When we returned to the outdoors, the cool breeze that I’d enjoyed much of this day became an icy chill as we walked on in search of the Holocaust Memorial. Though neither the temperature nor the wind velocity had changed, my city tour did. This trek resembled many past walks in unfamiliar cemeteries when Mike and I searched for family members’ seemingly lost graves. No longer a tourist, I’d become a mourner in the face of the atrocities of Hitler’s regime. As we made our way along Berlin’s bustling streets, I found myself on a mission to pay my respects to these lost brothers and sisters.

Eventually, we came upon what seemed to be a concrete city. Carefully arranged rectangular gray blocks of varying heights filled this corner which was much larger than our parish property. Each block gave the impression of a crypt, though no remains are preserved in this place. The concrete blocks seemed to go on forever. After absorbing the scene, Josip, Mike and I walked the aisles that crisscross this concrete graveyard. Though I knew the souls that these giant blocks represented had long since met their Maker and their eternal rewards, I had to touch each one as I passed it. I felt impelled to pay homage to their suffering, though long after the fact. I had to let each one know that I cared. Earlier that day, when we’d walked the government plaza, Josip translated the inscription on the portico of the Old Parliament Building. It read, “For the German People.” As we left the Holocaust Memorial, I appreciated the importance of this pledge more fully. I prayed that those who governed that day and those who will govern in the future will never forget this promise to use their gifts to care justly and graciously for those in their charge.

In today’s gospel (Matthew 25:14-30), Jesus offers the parable of a wealthy man who leaves his servants with money to invest while he is away. The servant given five coins invests and doubles them. The servant given two coins does the same. Fearful of losing the single coin he was given, the third man buries it. When the master returns, he’s thrilled with the servants who doubled his money and furious with the servant who buried his coin. Though the rich man didn’t lose this investment, he also gained nothing. It is this disappointment in a lost opportunity that frustrates him so. You know, not many of us will be given the opportunity to change the entire world for better or worse. Still, each one of us is gifted with talents enough to make a difference where we are. It seems to me that Jesus’ parable challenges us to do just that. Our homes, our families, our schools, our workplaces, our communities –every place that we enter into should be better because we are there.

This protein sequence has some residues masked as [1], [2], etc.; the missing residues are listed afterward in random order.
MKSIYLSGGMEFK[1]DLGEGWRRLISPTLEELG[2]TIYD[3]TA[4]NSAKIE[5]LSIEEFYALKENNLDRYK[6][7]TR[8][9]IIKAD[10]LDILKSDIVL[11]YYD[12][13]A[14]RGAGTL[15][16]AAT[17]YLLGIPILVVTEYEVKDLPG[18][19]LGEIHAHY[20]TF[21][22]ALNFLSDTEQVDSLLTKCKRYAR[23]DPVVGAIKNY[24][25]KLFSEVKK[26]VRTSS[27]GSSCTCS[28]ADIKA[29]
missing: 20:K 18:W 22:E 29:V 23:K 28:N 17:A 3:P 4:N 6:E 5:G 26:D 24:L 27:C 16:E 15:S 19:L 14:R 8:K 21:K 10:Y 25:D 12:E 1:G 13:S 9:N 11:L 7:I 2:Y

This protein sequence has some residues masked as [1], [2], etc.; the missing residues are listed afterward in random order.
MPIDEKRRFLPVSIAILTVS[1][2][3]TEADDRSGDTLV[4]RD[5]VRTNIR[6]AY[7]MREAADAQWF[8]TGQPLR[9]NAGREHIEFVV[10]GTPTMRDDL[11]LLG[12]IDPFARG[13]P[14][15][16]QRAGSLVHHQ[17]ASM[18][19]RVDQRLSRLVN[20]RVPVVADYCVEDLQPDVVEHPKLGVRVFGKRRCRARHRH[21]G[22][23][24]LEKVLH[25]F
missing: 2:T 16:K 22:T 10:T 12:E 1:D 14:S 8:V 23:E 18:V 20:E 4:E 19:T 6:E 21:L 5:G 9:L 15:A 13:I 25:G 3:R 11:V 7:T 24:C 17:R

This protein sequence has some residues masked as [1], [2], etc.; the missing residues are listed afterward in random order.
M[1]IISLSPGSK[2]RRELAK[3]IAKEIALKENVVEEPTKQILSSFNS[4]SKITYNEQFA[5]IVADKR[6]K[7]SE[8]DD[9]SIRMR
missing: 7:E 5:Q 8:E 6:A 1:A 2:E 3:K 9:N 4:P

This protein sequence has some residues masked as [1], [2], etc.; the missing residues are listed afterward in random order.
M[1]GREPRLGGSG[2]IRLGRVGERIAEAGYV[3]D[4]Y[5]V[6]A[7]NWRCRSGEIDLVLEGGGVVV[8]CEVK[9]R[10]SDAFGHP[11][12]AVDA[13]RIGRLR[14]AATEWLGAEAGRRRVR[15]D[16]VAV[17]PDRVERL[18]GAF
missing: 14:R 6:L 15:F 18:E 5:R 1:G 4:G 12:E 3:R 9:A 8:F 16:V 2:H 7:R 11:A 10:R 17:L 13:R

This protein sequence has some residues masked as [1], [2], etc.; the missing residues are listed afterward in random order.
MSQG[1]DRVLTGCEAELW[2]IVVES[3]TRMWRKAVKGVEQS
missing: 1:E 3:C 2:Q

©2011 Mary Penich – All Rights Reserved

The Blessings of a Warm Welcome

I vividly recall my trepidation in anticipation of our first trip to Europe. My husband had finally found his Croatian cousins after a decades-long search, and he determined that the only appropriate end to this journey was to meet them. Little did I know that this trip would be one of the most cherished experiences of my life. Even more remarkable, when Mike’s family left us at the airport, it was I who promised that we would return one day. I’d become very fond of the Penić Cousins, and I couldn’t bear the thought of not seeing them again. Five years later, I’m happy to report that my fear of being confined in an airplane for eight hours has subsided. I attribute this change of heart to the welcoming people whom I met at the end of each flight. Our subsequent trips have deepened my appreciation of the gracious souls who’ve opened their hearts and homes to us.

Mike and I spent Sunday, September 11, 2011, in Essen, Germany. On this, our fourth morning in Germany, as had become our custom, we met Cousin Stjepan at the door of his flat one floor beneath ours. As we crossed the courtyard toward the sisters’ monastery for breakfast, Stjepan showed me ten fingers and remarked, “New York. Ten years ago.” He shook his head in dismay as he folded his hands behind his back to continue our walk. I was sorry not to be home to observe this tenth anniversary, and I was most grateful that dear Stjepan understood my melancholy. When we joined the sisters for our morning meal, it became obvious that they, too, appreciated the gravity of our experience that day ten years ago. Indeed, most of the world shared in our horror. It struck me that the hospitality extended to us during this trip exceeded everything we might have hoped for. We’d found good company with whom to share both our joys and our sorrows.